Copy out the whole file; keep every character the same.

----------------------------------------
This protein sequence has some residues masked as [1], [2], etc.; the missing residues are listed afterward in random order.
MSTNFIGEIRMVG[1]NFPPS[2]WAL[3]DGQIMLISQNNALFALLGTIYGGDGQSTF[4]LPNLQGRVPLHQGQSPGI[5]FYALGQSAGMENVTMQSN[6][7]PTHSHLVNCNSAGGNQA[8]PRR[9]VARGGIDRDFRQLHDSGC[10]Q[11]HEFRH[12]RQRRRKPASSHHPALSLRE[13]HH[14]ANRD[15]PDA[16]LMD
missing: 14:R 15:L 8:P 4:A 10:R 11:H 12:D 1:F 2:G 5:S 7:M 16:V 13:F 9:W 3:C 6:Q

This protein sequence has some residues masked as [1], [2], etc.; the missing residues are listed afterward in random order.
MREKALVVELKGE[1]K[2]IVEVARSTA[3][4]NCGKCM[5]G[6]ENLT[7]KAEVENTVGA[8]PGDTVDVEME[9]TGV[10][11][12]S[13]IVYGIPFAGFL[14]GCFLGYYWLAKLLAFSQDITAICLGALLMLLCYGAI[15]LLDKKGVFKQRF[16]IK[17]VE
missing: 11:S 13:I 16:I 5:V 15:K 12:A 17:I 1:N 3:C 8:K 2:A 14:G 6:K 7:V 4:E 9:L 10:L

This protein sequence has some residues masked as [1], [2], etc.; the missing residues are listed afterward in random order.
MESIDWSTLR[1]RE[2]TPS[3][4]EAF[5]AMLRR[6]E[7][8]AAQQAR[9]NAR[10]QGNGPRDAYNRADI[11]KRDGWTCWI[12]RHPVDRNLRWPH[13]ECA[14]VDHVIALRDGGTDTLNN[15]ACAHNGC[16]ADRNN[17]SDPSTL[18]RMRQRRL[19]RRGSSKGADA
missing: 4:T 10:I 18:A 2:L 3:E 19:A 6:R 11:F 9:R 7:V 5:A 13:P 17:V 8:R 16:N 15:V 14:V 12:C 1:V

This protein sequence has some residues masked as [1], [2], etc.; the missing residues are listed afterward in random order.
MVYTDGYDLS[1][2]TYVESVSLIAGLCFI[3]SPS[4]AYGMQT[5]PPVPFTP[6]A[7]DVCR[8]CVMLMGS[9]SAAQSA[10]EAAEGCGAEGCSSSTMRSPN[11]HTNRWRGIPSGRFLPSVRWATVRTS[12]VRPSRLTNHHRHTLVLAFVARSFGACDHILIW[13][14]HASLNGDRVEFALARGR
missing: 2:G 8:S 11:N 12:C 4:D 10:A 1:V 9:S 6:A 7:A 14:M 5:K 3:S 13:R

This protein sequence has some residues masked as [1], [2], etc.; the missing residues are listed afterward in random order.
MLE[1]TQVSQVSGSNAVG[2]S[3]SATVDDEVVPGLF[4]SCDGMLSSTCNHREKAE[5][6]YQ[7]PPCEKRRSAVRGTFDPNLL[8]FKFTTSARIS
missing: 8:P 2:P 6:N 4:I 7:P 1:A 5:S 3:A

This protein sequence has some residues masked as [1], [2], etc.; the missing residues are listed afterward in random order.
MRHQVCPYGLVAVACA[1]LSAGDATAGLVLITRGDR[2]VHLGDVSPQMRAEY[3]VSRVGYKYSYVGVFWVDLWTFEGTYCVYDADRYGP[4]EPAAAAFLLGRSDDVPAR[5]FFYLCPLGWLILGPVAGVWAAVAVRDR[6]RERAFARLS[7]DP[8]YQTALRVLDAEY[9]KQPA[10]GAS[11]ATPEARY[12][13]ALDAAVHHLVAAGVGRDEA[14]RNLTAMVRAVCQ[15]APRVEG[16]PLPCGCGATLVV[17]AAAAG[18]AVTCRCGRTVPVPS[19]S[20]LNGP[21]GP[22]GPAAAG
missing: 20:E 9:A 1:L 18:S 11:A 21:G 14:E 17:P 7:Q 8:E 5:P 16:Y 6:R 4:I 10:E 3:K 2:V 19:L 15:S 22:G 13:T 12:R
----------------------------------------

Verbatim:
This protein sequence has some residues masked as [1], [2], etc.; the missing residues are listed afterward in random order.
MSTNFIGEIRMVG[1]NFPPS[2]WAL[3]DGQIMLISQNNALFALLGTIYGGDGQSTF[4]LPNLQGRVPLHQGQSPGI[5]FYALGQSAGMENVTMQSN[6][7]PTHSHLVNCNSAGGNQA[8]PRR[9]VARGGIDRDFRQLHDSGC[10]Q[11]HEFRH[12]RQRRRKPASSHHPALSLRE[13]HH[14]ANRD[15]PDA[16]LMD
missing: 14:R 15:L 8:P 4:A 10:R 11:H 12:D 1:F 2:G 5:S 7:M 16:V 13:F 9:W 3:C 6:Q

This protein sequence has some residues masked as [1], [2], etc.; the missing residues are listed afterward in random order.
MREKALVVELKGE[1]K[2]IVEVARSTA[3][4]NCGKCM[5]G[6]ENLT[7]KAEVENTVGA[8]PGDTVDVEME[9]TGV[10][11][12]S[13]IVYGIPFAGFL[14]GCFLGYYWLAKLLAFSQDITAICLGALLMLLCYGAI[15]LLDKKGVFKQRF[16]IK[17]VE
missing: 11:S 13:I 16:I 5:V 15:K 12:A 17:I 1:N 3:C 8:K 2:A 14:G 6:K 7:V 4:E 9:L 10:L

This protein sequence has some residues masked as [1], [2], etc.; the missing residues are listed afterward in random order.
MESIDWSTLR[1]RE[2]TPS[3][4]EAF[5]AMLRR[6]E[7][8]AAQQAR[9]NAR[10]QGNGPRDAYNRADI[11]KRDGWTCWI[12]RHPVDRNLRWPH[13]ECA[14]VDHVIALRDGGTDTLNN[15]ACAHNGC[16]ADRNN[17]SDPSTL[18]RMRQRRL[19]RRGSSKGADA
missing: 4:T 10:I 18:A 2:L 3:E 19:A 6:R 11:F 9:R 7:V 5:A 13:P 17:V 8:R 16:N 15:V 14:V 12:C 1:V

This protein sequence has some residues masked as [1], [2], etc.; the missing residues are listed afterward in random order.
MVYTDGYDLS[1][2]TYVESVSLIAGLCFI[3]SPS[4]AYGMQT[5]PPVPFTP[6]A[7]DVCR[8]CVMLMGS[9]SAAQSA[10]EAAEGCGAEGCSSSTMRSPN[11]HTNRWRGIPSGRFLPSVRWATVRTS[12]VRPSRLTNHHRHTLVLAFVARSFGACDHILIW[13][14]HASLNGDRVEFALARGR
missing: 2:G 8:S 11:N 12:C 4:D 10:A 1:V 9:S 6:A 7:A 14:M 5:K 3:S 13:R

This protein sequence has some residues masked as [1], [2], etc.; the missing residues are listed afterward in random order.
MLE[1]TQVSQVSGSNAVG[2]S[3]SATVDDEVVPGLF[4]SCDGMLSSTCNHREKAE[5][6]YQ[7]PPCEKRRSAVRGTFDPNLL[8]FKFTTSARIS
missing: 8:P 2:P 6:N 4:I 7:P 1:A 5:S 3:A

This protein sequence has some residues masked as [1], [2], etc.; the missing residues are listed afterward in random order.
MRHQVCPYGLVAVACA[1]LSAGDATAGLVLITRGDR[2]VHLGDVSPQMRAEY[3]VSRVGYKYSYVGVFWVDLWTFEGTYCVYDADRYGP[4]EPAAAAFLLGRSDDVPAR[5]FFYLCPLGWLILGPVAGVWAAVAVRDR[6]RERAFARLS[7]DP[8]YQTALRVLDAEY[9]KQPA[10]GAS[11]ATPEARY[12][13]ALDAAVHHLVAAGVGRDEA[14]RNLTAMVRAVCQ[15]APRVEG[16]PLPCGCGATLVV[17]AAAAG[18]AVTCRCGRTVPVPS[19]S[20]LNGP[21]GP[22]GPAAAG
missing: 20:E 9:A 1:L 18:S 11:A 21:G 14:E 17:P 7:Q 8:E 5:P 16:Y 6:R 4:I 10:E 3:K 2:V 19:L 15:S 22:G 13:T 12:R